first time farmer

As I dig back into my photo archives, I can virtually witness one of the largest personal transformations I've gone through in my life so far. After graduating high school early and "running away" to Northern California on a whim at 17, I found myself going down the rabbit hole. I'll admit it.. I was a hot MESS. That may sound worse than it actually was. However, too much drinking, odd jobs, and inexhaustible desire to party left me feeling lost. The kind of lost so many of us seem to go through in our first years away from home. I wanted to find a passion. I wanted something real, something that could cleanse away the ridiculous damage I was subjecting myself to.

After several weeks of research, I left for the Big Island of Hawaii to learn how to grow food. I was terrified! Luckily, the organization WWOOF (World Wide Opportunities on Organic Farms) linked me up with the 130 acre fruit/tomato farm I worked on for several weeks. I later transferred to another farm in the mountains of Honoka'a. WWOOFing is a popular resource for thousands of people around the world, who seek an enlightening work-trade opportunity, while exploring a new state or country. It helped me completely change my course in life, while introducing me to countless sustainable, inspiring individuals. 

As described on their website "WWOOF specializes in linking people who are passionate about healthy food, healthy living and a healthy planet. Join us, show your support for the organic movement and start learning (or sharing) ways of living a more sustainable life."

I arrived with absolutely zero knowledge about how food is grown. I find this ironic to look back on, as my 12 years in secondary school taught me absolutely nothing about one of the most vital aspects of life itself. I was given a small bed in a shack and a $40 weekly stipend for groceries (outside of what I could forage for). Every aspect of my first week on the farm felt as if i'd been born again. We woke at 4:30 AM, had coffee, held hands in a circle and stated our intentions for the day, and headed to the massive greenhouses. Our first job of the day was to gently tap the tomato plants, mimicking natures subtle wake-up call. This duty was theorized by our team leaders and oftentimes questionable in it's efficiency. However, the concept alone was so transformative. The thought that I could participate in natures process and mimic the feeling rain drops would give the leaves was incredible. I was hooked.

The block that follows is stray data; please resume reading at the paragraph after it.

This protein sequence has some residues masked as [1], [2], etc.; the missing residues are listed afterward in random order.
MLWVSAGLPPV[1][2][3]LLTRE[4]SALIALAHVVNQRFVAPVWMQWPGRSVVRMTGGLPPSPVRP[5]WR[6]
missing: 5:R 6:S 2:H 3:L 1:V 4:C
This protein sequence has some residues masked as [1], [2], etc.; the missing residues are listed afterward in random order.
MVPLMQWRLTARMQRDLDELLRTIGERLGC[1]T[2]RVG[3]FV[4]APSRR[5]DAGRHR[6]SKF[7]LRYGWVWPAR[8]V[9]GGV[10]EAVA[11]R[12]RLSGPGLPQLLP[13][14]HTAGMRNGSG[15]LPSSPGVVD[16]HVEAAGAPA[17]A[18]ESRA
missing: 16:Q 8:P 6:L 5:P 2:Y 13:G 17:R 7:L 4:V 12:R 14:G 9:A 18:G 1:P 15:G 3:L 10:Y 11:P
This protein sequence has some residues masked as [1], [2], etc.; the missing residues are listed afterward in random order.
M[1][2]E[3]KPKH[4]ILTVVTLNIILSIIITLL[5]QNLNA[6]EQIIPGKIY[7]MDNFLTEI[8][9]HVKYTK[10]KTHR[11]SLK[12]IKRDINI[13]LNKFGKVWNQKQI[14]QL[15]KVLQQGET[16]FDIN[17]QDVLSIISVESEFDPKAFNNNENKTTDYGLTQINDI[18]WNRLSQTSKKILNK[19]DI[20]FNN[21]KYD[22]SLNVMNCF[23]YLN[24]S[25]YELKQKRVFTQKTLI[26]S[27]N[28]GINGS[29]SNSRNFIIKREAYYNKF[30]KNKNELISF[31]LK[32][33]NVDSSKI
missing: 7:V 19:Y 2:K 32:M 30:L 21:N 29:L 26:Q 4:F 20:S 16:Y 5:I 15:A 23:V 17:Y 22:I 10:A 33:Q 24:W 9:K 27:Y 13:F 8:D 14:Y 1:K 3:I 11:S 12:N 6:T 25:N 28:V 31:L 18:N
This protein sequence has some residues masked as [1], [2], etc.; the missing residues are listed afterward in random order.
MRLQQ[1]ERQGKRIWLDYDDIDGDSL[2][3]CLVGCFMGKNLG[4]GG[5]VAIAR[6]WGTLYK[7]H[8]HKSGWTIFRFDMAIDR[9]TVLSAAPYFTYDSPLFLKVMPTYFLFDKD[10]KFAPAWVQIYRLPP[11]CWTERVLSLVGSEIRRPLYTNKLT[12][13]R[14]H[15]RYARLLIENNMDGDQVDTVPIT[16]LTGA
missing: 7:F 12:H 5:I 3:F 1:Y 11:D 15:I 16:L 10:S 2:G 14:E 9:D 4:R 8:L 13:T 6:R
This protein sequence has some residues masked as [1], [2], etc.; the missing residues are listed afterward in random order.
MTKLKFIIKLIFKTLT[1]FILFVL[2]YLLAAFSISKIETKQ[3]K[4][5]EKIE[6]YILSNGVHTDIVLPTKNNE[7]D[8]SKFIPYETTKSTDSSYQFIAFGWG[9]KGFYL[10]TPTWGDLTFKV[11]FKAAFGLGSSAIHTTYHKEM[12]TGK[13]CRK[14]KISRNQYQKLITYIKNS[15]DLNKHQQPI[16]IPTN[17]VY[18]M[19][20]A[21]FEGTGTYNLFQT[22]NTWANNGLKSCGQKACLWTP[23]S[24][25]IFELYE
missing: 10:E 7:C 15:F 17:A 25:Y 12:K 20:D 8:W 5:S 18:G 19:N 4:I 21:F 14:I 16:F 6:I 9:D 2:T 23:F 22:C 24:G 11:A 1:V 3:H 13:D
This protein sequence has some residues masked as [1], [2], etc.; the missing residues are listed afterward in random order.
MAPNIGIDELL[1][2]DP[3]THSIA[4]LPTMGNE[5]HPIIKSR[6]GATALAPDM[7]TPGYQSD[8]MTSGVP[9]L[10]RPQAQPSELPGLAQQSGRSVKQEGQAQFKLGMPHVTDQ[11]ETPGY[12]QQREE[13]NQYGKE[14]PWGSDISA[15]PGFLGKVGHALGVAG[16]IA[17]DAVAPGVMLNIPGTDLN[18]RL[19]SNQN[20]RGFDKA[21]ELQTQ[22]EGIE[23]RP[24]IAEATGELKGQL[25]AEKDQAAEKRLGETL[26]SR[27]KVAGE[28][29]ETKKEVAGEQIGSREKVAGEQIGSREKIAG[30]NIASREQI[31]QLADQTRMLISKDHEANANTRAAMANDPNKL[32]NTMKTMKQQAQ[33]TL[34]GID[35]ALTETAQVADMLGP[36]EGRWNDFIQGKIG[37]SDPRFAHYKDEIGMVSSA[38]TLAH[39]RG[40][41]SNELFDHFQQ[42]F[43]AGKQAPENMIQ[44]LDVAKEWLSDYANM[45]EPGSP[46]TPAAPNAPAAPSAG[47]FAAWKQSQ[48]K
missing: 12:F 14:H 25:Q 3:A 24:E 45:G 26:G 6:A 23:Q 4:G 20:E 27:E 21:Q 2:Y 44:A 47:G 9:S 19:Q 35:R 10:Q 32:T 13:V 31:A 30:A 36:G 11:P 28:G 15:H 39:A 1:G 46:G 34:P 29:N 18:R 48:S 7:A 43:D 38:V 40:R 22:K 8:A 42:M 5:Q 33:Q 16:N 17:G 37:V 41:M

The following weeks I found myself eating bizarre fruits, swimming in the warm pacific, exploring run-down experimental fruit farms, eating avocados straight from the tree, and going to bed at 8 PM. We didn't have internet or access to town (unless we hitched). I spent many days just wandering around the property after work, examining the fruit trees and seeking any sort of edible good to bring home. At the time, I was unaware of how rapidly my mindset was shifting. I didn't realize I was tapping into the source of life I had been longing for. I picked the majority of my food. I ached and slept deeply. I watched our water catchment fill up each afternoon when the rain came. I was at the source of what was keeping me alive, in turn, making me feel whole again. 

Looking back, I feel such deep gratitude for this time in my life. My gut led me out of my comfort zone and slapped me in the face with what is vital and important. Since my WWOOFing experience 2012, I've spent the last 5 years working on organic produce/CSA farms in Northern California. From planting thousands of onions, hoeing till my arms feel like they're about to fall off, and sharing the bounty at farmers market, I've never been happier! I hope to continue farming as long as I can and would love to exchange and share knowledge with anyone interested. 

young pineapple on the farm

young pineapple on the farm

surf with amigas highlight

This winter was loooong and wet. Actually, it was THE wettest winter recorded in 122 years. I was more than ready to leave Northern California for another season working for Surf With Amigas in Northern Nicaragua. Prior to my departure, my final surf with my boyfriend was a quintessential Humboldt session. Pouring rain, freezing water, dark stormy skies, and not a soul in sight. If the rainy, cold water wasn't already enough, I had multiple sessions this winter when the sand had frozen and the ocean water was incredibly warmer than the air. Regardless of the conditions, I'm still getting my salt water fix and feeling better about life afterwards. However, February and warmer water couldn't come soon enough.. 

I was en route to our retreat location in rural Nicaragua and got word from my boss Holly about the big swell on the way. I had no clue what to expect, as big swells in Nicaragua are vastly different than Northern California. As I arrived and the retreat began, the massive swell made it's way, along with an abundance of insane wipeouts and waves. Luckily, the retreat was full of incredible women who truly wanted to go beyond their comfort zones and have an experience they'd never forget.